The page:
Stephen Janis: Yeah, exactly. This is what’s known as a TIF or a tax increment financing. It might sound fancy, but what it really does is it allows a developer to take all of the property taxes they would have paid for 30 years and invest it back into the project. Now, a lot of times they’ll say it’s for infrastructure. In this case, they’re going to build a school, but no one really knows where the money goes. And the truth is, it’s a huge benefit because the money doesn’t go into the city’s coffer. So, it’s going into the developer’s pockets. So I think it’s a tax break.

Taya Graham: Now, these special tax districts are part of a broader trend. Can you describe this trend?

Stephen Janis: Throughout the world and since the 1970s, there has been an uptick in what’s called specialized economic zones, and that is ports and other areas that are sort of set aside by government where companies don’t have to pay taxes, have special tax incentives, don’t have to abide by labor rules or environmental regulations. They are sort of not just a trend, but actually something that has grown to epic proportions where most countries have these deals or arrangements where private corporations can go in and make tons of money, not pay taxes on it, not pay fair wages, not allow for unionization. It is actually something that is a huge trend. And a growing trend.

Taya Graham: What I find interesting about these tax zones is how they’re justified and how they have multiplied. Can you explain this for us?

Stephen Janis: Well, what’s interesting about it, if you look at a case in Baltimore, it’s a narrative. A narrative that starts with, we can’t afford to build this city because we can’t pay the taxes and everyone else does. And that narrative doesn’t make any sense. I mean, they’re saying that a person lives in the poorest part of town has to pay more taxes than a rich developer. And that story is that we aren’t going to invest our money in the city. Well, we all know Baltimore has a higher tax rate and that’s because Baltimore has been cut off from the surrounding jurisdictions. And so the poorest people have to support the largest government infrastructure. And I guess it’s something we would call extra state [inaudible 00:08:52] where the tax breaks and the need for infrastructure is sort of a narrative ideology foisted upon the people to make them embrace policies that make no sense.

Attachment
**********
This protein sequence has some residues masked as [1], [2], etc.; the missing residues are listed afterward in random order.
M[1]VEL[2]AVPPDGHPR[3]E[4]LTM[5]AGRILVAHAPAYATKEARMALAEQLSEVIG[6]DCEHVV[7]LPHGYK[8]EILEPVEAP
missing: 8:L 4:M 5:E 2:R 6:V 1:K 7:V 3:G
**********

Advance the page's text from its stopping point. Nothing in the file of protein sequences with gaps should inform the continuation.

It makes no sense, that a rich developer from the suburbs would be able to get a huge tax break and then move residents who have lived generations at Perkins Homes. That only is achieved through ideology and convincing people that there’s no other way it’s going to happen.

Taya Graham: So, as Stephen explains, what we’re dealing with is the proliferation of an idea, not a necessity. The widespread use of specialized tax zones has created havens where billion dollar corporations to flout all sorts of laws regarding fair labor practices, environmental regulations, and not pay their fair share of taxes, that support policies, which fund critical public services. It’s a policy that is driven by ideology. I mean, think about the Perkins Home dilemma in a broader sense. For years, we have disinvested in public housing. The federal government has refused to provide funds to maintain and upgrade public housing. Meanwhile, the federal bailout for investment bankers and corporations totals $6 trillion, a fraction of which could transform the public housing across the country, into state of the art domiciles. But it didn’t happen. Instead, authorities allowed Perkins to deteriorate. Then they burdened one of the poorest cities in the country with the highest property tax rate. And then, like some sort of dystopian recipe, they create large swaths of real estate where tax burdens don’t apply.

It’s a veritable, obligation free zone where funds for critical services and public investment stay right in the developer’s pocket. And that’s why during these reports, we’d like to have what we call our neoliberal moment.